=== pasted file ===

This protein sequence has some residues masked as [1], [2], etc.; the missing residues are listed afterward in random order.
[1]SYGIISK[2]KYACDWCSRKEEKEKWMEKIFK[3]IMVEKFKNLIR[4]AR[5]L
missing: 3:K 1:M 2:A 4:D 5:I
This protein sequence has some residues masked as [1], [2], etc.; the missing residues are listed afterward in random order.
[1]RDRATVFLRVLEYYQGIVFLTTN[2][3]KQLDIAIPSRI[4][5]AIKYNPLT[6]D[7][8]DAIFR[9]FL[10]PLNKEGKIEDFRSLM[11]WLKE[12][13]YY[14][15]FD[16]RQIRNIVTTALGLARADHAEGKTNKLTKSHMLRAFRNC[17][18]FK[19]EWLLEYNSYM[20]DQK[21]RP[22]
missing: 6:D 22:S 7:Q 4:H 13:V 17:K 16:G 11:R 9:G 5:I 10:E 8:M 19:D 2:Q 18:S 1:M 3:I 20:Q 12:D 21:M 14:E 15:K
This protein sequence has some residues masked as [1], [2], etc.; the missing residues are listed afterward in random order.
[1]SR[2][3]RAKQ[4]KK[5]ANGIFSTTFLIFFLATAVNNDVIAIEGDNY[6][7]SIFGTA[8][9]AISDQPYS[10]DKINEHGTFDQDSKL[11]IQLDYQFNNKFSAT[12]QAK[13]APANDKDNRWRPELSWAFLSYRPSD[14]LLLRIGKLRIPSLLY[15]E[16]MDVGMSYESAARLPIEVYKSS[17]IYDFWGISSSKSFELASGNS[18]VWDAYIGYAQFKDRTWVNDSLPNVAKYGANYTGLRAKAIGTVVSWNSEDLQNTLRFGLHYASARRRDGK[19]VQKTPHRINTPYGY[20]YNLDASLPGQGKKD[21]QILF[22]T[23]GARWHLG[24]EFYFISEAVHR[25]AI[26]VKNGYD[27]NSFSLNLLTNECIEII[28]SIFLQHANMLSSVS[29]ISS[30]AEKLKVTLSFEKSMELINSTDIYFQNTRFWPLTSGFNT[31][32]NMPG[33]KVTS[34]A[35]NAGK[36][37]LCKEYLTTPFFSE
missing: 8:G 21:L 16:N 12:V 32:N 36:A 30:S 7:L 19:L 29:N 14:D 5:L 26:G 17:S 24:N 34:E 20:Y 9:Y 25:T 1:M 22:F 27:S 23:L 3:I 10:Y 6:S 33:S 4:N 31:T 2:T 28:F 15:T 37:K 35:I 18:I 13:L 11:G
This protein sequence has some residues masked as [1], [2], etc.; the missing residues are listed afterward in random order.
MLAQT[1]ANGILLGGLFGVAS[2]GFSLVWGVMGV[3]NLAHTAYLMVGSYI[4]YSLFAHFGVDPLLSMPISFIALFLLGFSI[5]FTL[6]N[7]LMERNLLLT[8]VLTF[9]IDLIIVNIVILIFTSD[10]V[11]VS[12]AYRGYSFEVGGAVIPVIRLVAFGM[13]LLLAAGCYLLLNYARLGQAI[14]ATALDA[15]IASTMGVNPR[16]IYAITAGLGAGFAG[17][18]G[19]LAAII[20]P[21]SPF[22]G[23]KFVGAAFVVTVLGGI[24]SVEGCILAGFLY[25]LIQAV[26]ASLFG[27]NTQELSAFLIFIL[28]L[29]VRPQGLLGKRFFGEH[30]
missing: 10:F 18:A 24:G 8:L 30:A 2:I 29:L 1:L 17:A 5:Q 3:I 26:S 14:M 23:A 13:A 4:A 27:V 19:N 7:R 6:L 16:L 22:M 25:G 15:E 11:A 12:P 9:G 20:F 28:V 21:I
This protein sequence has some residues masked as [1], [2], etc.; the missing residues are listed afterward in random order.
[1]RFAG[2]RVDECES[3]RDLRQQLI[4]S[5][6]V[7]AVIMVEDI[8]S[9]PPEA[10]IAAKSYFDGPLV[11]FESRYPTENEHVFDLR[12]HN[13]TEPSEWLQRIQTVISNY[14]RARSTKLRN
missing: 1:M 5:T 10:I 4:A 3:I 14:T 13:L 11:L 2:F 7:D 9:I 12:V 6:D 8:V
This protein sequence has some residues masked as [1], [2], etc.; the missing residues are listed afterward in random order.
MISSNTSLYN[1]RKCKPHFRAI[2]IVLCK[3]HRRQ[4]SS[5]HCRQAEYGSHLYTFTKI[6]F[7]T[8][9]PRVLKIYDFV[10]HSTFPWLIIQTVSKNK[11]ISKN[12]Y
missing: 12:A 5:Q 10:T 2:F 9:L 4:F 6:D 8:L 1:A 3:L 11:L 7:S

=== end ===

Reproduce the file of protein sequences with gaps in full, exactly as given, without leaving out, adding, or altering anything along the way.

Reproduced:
This protein sequence has some residues masked as [1], [2], etc.; the missing residues are listed afterward in random order.
[1]SYGIISK[2]KYACDWCSRKEEKEKWMEKIFK[3]IMVEKFKNLIR[4]AR[5]L
missing: 3:K 1:M 2:A 4:D 5:I
This protein sequence has some residues masked as [1], [2], etc.; the missing residues are listed afterward in random order.
[1]RDRATVFLRVLEYYQGIVFLTTN[2][3]KQLDIAIPSRI[4][5]AIKYNPLT[6]D[7][8]DAIFR[9]FL[10]PLNKEGKIEDFRSLM[11]WLKE[12][13]YY[14][15]FD[16]RQIRNIVTTALGLARADHAEGKTNKLTKSHMLRAFRNC[17][18]FK[19]EWLLEYNSYM[20]DQK[21]RP[22]
missing: 6:D 22:S 7:Q 4:H 13:V 17:K 16:G 11:R 9:G 5:I 10:E 8:M 19:D 2:Q 18:S 1:M 3:I 20:Q 12:D 21:M 14:E 15:K
This protein sequence has some residues masked as [1], [2], etc.; the missing residues are listed afterward in random order.
[1]SR[2][3]RAKQ[4]KK[5]ANGIFSTTFLIFFLATAVNNDVIAIEGDNY[6][7]SIFGTA[8][9]AISDQPYS[10]DKINEHGTFDQDSKL[11]IQLDYQFNNKFSAT[12]QAK[13]APANDKDNRWRPELSWAFLSYRPSD[14]LLLRIGKLRIPSLLY[15]E[16]MDVGMSYESAARLPIEVYKSS[17]IYDFWGISSSKSFELASGNS[18]VWDAYIGYAQFKDRTWVNDSLPNVAKYGANYTGLRAKAIGTVVSWNSEDLQNTLRFGLHYASARRRDGK[19]VQKTPHRINTPYGY[20]YNLDASLPGQGKKD[21]QILF[22]T[23]GARWHLG[24]EFYFISEAVHR[25]AI[26]VKNGYD[27]NSFSLNLLTNECIEII[28]SIFLQHANMLSSVS[29]ISS[30]AEKLKVTLSFEKSMELINSTDIYFQNTRFWPLTSGFNT[31][32]NMPG[33]KVTS[34]A[35]NAGK[36][37]LCKEYLTTPFFSE
missing: 8:G 21:L 16:N 12:V 32:N 36:A 30:S 7:L 19:L 29:N 14:D 5:L 26:G 17:S 24:N 34:E 20:Y 9:Y 25:T 1:M 22:F 27:S 23:L 3:I 10:Y 6:S 33:S 4:N 31:T 2:T 28:F 15:T 37:K 35:I 18:I 13:L 11:G
This protein sequence has some residues masked as [1], [2], etc.; the missing residues are listed afterward in random order.
MLAQT[1]ANGILLGGLFGVAS[2]GFSLVWGVMGV[3]NLAHTAYLMVGSYI[4]YSLFAHFGVDPLLSMPISFIALFLLGFSI[5]FTL[6]N[7]LMERNLLLT[8]VLTF[9]IDLIIVNIVILIFTSD[10]V[11]VS[12]AYRGYSFEVGGAVIPVIRLVAFGM[13]LLLAAGCYLLLNYARLGQAI[14]ATALDA[15]IASTMGVNPR[16]IYAITAGLGAGFAG[17][18]G[19]LAAII[20]P[21]SPF[22]G[23]KFVGAAFVVTVLGGI[24]SVEGCILAGFLY[25]LIQAV[26]ASLFG[27]NTQELSAFLIFIL[28]L[29]VRPQGLLGKRFFGEH[30]
missing: 10:F 18:A 24:G 8:L 30:A 2:I 29:L 1:L 17:A 5:Q 3:I 26:S 14:M 23:A 13:A 4:A 27:V 19:N 7:R 6:L 16:L 22:M 25:G 15:E 11:A 12:P 9:G 20:F 28:V 21:I
This protein sequence has some residues masked as [1], [2], etc.; the missing residues are listed afterward in random order.
[1]RFAG[2]RVDECES[3]RDLRQQLI[4]S[5][6]V[7]AVIMVEDI[8]S[9]PPEA[10]IAAKSYFDGPLV[11]FESRYPTENEHVFDLR[12]HN[13]TEPSEWLQRIQTVISNY[14]RARSTKLRN
missing: 1:M 5:T 10:I 4:A 3:I 14:T 13:L 11:L 2:F 7:D 9:I 12:V 6:D 8:V
This protein sequence has some residues masked as [1], [2], etc.; the missing residues are listed afterward in random order.
MISSNTSLYN[1]RKCKPHFRAI[2]IVLCK[3]HRRQ[4]SS[5]HCRQAEYGSHLYTFTKI[6]F[7]T[8][9]PRVLKIYDFV[10]HSTFPWLIIQTVSKNK[11]ISKN[12]Y
missing: 12:A 5:Q 10:T 2:F 9:L 4:F 6:D 8:L 1:A 3:L 11:L 7:S